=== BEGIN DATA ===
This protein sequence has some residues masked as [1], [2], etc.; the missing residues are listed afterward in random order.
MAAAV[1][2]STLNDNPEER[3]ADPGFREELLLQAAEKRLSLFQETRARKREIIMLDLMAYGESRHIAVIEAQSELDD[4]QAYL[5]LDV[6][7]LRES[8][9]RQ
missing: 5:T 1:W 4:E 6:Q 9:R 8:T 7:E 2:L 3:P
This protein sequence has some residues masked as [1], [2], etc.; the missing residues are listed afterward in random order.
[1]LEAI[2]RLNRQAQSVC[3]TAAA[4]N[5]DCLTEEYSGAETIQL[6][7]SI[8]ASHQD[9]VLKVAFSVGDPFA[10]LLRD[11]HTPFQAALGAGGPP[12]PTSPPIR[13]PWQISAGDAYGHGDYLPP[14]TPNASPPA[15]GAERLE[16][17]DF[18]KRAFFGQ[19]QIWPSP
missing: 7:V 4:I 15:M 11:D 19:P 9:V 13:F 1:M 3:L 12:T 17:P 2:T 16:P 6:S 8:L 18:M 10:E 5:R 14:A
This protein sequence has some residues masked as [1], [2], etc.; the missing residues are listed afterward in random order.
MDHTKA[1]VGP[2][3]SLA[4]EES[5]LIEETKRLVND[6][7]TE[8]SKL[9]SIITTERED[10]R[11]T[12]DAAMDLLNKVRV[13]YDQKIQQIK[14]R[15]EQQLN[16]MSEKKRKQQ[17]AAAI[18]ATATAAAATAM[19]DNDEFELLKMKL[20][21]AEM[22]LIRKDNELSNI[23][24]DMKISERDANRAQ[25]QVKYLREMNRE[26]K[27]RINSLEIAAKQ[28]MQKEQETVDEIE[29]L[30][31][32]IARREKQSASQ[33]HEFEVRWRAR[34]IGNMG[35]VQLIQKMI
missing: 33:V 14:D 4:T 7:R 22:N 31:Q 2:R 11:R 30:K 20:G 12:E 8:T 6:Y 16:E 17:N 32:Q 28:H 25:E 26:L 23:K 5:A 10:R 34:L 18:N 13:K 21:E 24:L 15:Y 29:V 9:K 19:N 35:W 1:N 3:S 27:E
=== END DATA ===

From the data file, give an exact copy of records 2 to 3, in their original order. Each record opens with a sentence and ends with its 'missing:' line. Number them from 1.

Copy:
This protein sequence has some residues masked as [1], [2], etc.; the missing residues are listed afterward in random order.
[1]LEAI[2]RLNRQAQSVC[3]TAAA[4]N[5]DCLTEEYSGAETIQL[6][7]SI[8]ASHQD[9]VLKVAFSVGDPFA[10]LLRD[11]HTPFQAALGAGGPP[12]PTSPPIR[13]PWQISAGDAYGHGDYLPP[14]TPNASPPA[15]GAERLE[16][17]DF[18]KRAFFGQ[19]QIWPSP
missing: 7:V 4:I 15:M 11:D 19:P 9:V 13:F 1:M 3:L 12:T 17:P 2:T 16:P 6:S 8:L 18:M 10:E 5:R 14:A
This protein sequence has some residues masked as [1], [2], etc.; the missing residues are listed afterward in random order.
MDHTKA[1]VGP[2][3]SLA[4]EES[5]LIEETKRLVND[6][7]TE[8]SKL[9]SIITTERED[10]R[11]T[12]DAAMDLLNKVRV[13]YDQKIQQIK[14]R[15]EQQLN[16]MSEKKRKQQ[17]AAAI[18]ATATAAAATAM[19]DNDEFELLKMKL[20][21]AEM[22]LIRKDNELSNI[23][24]DMKISERDANRAQ[25]QVKYLREMNRE[26]K[27]RINSLEIAAKQ[28]MQKEQETVDEIE[29]L[30][31][32]IARREKQSASQ[33]HEFEVRWRAR[34]IGNMG[35]VQLIQKMI
missing: 33:V 14:D 4:T 7:R 22:N 31:Q 2:R 11:R 30:K 20:G 12:E 8:T 6:Y 16:E 17:N 32:Q 28:H 25:E 26:L 23:K 5:A 10:R 34:L 18:N 13:K 21:E 24:L 15:Y 29:V 9:K 19:N 35:W 1:N 3:S 27:E